Posted: September 2, 2022 Filed under: just because | Tags: Donald Trump, Gov. Greg Abbot, Joe Biden, MAGA crazies, Mississippi, Republicans, Ted Cruz
E pluribus unum / Andrew B. Graham, litho., Washington, D.C., Library of Congress
Good Day Sky Dancers!
President Biden went on TV to state the obvious in the birthplace of our Democracy, Philadelphia. I was glad to hear it, but I wonder if it really will reach the ears and hearts of those that need to hear it most. Here’s David Frum’s rationale at The Atlantic: “The Justification for Biden’s Speech. So much of it was true.” I thought POTUS was inspired by the historians’ panel he hosted last month and wanted to set the stage for the midterms before Labor Day.
President Joe Biden last night used the backdrop of Philadelphia’s Independence Hall to accuse his political opponents of betraying American democracy. The complaints from GOP leaders are loud. How dare Biden use this birthplace of the republic to speak that way about former President Donald Trump and his tens of millions of supporters?
During his presidency, Trump repeatedly used places of national memory for partisan purposes. He gave a slashing partisan interview to Fox News from the Lincoln Memorial. At Mount Rushmore, he denounced “a new far-left fascism” that seeks “to wipe out our history, defame our heroes, erase our values and indoctrinate our children.” Accepting the 2020 Republican nomination on the grounds of the White House, he predicted that his Democratic opponent, Joe Biden, would be “the destroyer of American greatness.”
These deviations from past custom elicited some tut-tutting from a few who cared. But the complaints were ineffectual; Trump did it again and again.
So last night, President Biden followed the old adage: If you can’t beat them, join them. He briefly drew a distinction between those Trump-loyal Republicans and the bulk of the Republican Party. But that was a mere courtesy, because he almost immediately added, “There’s no question that the Republican Party today is dominated, driven, and intimidated by Donald Trump and the MAGA Republicans.” Biden presented the 2022 ballot question as a stark choice between right (his party) and wrong (the party that has become Trump’s party).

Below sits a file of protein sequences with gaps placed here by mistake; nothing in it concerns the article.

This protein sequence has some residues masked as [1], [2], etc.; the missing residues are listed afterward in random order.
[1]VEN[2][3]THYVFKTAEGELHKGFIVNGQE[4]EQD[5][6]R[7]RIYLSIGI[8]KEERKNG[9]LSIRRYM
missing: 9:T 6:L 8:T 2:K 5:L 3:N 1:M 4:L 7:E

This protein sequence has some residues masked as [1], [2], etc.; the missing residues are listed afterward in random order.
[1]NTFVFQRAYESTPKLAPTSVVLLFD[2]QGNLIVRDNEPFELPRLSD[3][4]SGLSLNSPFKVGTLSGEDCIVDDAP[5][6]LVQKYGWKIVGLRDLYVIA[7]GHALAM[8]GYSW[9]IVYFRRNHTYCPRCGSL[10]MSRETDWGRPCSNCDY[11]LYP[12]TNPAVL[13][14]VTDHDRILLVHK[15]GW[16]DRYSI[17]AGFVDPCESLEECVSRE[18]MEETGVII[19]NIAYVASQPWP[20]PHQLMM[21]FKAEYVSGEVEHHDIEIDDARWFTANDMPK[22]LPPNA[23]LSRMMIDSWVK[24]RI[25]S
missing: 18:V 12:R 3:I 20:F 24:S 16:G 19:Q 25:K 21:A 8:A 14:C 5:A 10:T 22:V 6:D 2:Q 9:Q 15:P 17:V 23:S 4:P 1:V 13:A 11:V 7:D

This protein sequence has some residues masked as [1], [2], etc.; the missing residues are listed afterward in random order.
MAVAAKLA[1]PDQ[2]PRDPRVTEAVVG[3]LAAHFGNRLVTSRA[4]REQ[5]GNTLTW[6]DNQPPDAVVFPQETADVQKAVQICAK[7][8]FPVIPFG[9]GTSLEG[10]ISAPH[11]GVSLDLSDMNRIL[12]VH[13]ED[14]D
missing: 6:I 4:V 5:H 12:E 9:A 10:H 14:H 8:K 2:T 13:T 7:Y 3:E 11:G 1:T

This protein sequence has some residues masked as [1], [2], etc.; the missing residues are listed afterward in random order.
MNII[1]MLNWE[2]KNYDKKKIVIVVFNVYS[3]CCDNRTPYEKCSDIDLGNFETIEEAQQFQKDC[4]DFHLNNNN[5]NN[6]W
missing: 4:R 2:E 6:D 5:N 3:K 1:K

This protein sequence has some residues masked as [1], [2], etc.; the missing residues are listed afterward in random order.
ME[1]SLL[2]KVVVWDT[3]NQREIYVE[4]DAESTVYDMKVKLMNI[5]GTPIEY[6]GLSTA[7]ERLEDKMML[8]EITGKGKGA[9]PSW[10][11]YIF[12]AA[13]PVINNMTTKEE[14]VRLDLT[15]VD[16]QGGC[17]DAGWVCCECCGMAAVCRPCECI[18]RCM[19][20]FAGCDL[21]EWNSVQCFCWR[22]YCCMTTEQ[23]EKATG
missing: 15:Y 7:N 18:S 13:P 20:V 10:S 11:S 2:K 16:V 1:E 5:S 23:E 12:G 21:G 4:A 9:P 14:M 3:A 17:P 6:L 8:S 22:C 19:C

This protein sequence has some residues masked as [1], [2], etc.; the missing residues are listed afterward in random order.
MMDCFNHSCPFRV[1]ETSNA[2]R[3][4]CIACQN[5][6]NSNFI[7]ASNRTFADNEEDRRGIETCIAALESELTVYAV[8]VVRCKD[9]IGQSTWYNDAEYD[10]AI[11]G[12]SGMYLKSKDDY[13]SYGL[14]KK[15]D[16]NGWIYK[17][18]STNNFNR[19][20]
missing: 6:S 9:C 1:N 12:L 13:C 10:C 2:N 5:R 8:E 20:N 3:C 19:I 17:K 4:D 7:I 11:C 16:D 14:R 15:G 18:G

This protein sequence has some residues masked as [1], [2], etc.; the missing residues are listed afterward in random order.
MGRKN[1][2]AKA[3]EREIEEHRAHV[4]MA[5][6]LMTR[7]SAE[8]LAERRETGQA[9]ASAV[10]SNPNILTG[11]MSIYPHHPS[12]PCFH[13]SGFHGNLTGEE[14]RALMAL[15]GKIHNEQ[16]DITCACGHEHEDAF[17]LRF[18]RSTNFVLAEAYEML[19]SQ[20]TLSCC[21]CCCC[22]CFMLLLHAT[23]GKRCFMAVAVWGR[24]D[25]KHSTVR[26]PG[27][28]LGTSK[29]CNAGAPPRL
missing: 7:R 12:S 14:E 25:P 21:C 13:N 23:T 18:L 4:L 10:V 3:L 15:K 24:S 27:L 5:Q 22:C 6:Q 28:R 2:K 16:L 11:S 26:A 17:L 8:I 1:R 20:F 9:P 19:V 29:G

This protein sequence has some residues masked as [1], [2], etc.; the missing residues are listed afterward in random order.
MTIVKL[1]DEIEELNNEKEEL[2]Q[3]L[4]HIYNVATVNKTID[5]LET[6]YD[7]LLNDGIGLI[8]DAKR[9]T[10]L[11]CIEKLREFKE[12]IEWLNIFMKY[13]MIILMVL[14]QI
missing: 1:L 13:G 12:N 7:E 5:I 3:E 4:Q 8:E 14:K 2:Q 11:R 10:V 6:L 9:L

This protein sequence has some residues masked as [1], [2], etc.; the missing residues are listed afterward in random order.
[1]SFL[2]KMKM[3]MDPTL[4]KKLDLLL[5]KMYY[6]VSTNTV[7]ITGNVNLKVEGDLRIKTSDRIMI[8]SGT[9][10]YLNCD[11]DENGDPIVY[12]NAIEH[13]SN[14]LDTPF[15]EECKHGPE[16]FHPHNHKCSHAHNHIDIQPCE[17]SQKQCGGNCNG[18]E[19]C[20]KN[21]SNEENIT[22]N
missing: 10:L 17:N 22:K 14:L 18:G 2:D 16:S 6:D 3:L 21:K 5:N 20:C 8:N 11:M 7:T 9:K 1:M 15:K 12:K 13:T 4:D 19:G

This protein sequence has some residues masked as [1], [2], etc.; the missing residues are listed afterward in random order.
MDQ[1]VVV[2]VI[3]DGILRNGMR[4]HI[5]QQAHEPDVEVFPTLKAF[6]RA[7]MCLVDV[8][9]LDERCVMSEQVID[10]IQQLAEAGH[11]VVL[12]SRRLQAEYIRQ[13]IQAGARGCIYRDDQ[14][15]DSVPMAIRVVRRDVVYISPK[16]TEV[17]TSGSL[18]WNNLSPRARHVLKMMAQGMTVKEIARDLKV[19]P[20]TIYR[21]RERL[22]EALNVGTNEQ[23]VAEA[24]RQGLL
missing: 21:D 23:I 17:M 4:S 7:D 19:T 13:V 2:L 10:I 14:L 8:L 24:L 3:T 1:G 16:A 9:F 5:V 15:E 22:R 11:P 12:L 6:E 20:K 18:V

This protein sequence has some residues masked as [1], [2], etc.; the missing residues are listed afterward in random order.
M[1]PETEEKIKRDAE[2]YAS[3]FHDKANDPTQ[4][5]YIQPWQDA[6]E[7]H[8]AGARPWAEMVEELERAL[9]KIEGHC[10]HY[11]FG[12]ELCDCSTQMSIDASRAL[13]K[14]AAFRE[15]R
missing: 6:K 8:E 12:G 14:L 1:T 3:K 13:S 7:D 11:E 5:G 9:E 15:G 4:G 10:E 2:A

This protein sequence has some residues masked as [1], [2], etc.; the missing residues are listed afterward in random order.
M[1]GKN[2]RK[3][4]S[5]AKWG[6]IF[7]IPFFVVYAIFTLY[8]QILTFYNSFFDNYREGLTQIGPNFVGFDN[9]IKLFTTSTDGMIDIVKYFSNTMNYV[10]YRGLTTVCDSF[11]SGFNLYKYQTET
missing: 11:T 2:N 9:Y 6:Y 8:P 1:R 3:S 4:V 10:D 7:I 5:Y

“Ladies and gentlemen,” he said, “we can’t be pro-insurrectionist and pro-American. They’re incompatible. We can’t allow violence to be normalized in this country. It’s wrong.”
We’ve spent innumerable posts over the past 7 years on crimes committed by the former guy. We’ve watched his minions get the frogmarch to jail. We’ve had NAZIs and White Christian Nationalists marching everywhere. We’ve had a deadly, but thankfully, unsuccessful insurrection. What about Trump and Trumpism is compatible with our democratic values? And, what about the governors of states that can’t seem to resist the urge to purge democracy in their own states? Or the urge to grift taxpayer money for them and theirs.
Is this what you want for your state or country? After all these years, the FBI is back in Mississippi.
Brett Favre earned nearly $140 million as a star NFL quarterback over two decades and millions more in product endorsements.
But that didn’t stop the state of Mississippi from paying Favre $1.1 million in 2017 and 2018 to make motivational speeches — out of federal welfare funds intended for needy families. The Mississippi state auditor said Favre never gave the speeches and demanded the money back, with interest.